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Private use of the Company Car, a bridge too far?

The recovery of VAT on cars remains a contentious area for UK businesses. HMRC usually take a robust approach and denies such claims.  This has, in the past, resulted in many appeals to the First-tier Tax Tribunal.

This was exactly what happened to Mr Graham (Barry John Graham v HMRC [2019] TC7313) who failed to persuade HMRC that he was entitled to claim the £20,805 of VAT he incurred purchasing some high-end cars for his business. As a specialist in mainframe computers, Mr Graham charged his clients fees of £3,000 – £5,000 per day and wanted to signify his status with the cars used by his business when he or his representatives visited clients.

Mr Graham appealed to the First-tier Tribunal arguing that:

  • He knew the cars should not be made available for private use.
  • He employed his son and daughter who each had a contract of employment which specifically banned private use of the cars.
  • The keys to the cars were kept in a safe with a combination lock to which only the trader knew the combination. If one of his children needed a car, he would provide them with the combination and then change it.
  • All three of them had cars of similar quality for private use.
  • He had accounted for 93% of the cars’ journeys and could, with effort, account for the remaining 7% in short journeys.

The tribunal dismissed HMRC’s arguments that:

  • The vehicle insurance policies allowed private use, as it is not possible to get business only cover.
  • The cars were parked at the trader’s home.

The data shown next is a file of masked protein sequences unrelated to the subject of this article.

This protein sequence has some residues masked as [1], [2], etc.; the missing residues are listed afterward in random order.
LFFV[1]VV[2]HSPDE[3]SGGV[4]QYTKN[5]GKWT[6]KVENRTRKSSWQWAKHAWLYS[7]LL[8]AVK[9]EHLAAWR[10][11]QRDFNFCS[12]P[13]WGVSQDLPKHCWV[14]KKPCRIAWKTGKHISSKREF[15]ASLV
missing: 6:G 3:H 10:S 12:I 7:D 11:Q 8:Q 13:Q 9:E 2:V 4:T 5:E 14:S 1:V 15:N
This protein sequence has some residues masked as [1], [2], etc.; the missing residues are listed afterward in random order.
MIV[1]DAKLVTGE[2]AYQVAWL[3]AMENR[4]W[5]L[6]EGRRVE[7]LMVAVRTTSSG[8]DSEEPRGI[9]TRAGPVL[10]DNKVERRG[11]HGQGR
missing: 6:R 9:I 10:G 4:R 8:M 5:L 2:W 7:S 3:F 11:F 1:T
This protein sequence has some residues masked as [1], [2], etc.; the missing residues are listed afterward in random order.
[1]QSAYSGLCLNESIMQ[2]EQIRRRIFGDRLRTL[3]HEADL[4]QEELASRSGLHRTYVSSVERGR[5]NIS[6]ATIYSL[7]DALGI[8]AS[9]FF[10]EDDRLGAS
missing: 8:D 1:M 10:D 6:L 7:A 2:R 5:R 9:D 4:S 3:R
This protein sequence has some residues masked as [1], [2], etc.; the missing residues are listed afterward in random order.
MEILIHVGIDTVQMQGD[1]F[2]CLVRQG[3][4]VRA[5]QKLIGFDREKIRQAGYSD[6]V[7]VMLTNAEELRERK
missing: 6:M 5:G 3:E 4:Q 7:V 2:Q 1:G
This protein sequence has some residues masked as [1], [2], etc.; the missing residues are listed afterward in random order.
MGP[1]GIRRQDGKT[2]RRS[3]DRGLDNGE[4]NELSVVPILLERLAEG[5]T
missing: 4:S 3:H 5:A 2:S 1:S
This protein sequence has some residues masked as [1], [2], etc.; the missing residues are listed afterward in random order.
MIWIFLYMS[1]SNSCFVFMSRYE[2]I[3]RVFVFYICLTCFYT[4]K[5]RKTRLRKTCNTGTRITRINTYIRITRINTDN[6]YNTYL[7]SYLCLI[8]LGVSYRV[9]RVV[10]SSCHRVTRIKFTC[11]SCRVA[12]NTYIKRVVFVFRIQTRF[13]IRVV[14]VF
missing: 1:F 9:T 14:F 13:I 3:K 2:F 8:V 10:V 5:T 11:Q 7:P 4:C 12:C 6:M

The First-tier Tribunal considered all of the facts and concluded that Mr Graham did not intend to use the cars privately, and that he did not intend to make the cars available for the private use of anyone. They were satisfied with the physical and contractual impediments that Mr Graham had put in place.


Unless a car is specific to a business, such as a driving school car, taxi or hotel courtesy car, the bar is set very high for a trader to claim VAT input tax:

  • It is not enough for a trader to show that no private use was made of the car.
  • They must show that it was not “made available” for private use.
  • This will usually require both legal and practical restrictions on private use.

To discuss any matters relating to the above or any other commercial or corporate tax concerns, please contact Sally Hutchings, Senior Associate Solicitor in the Dispute Resolution Team on 0208 971 1048 or email [email protected]


Although correct at the time of publication, the contents of this newsletter/blog are intended for general information purposes only and shall not be deemed to be, or constitute, legal advice. We cannot accept responsibility for any loss as a result of acts or omissions taken in respect of this article. Please contact us for the latest legal position.

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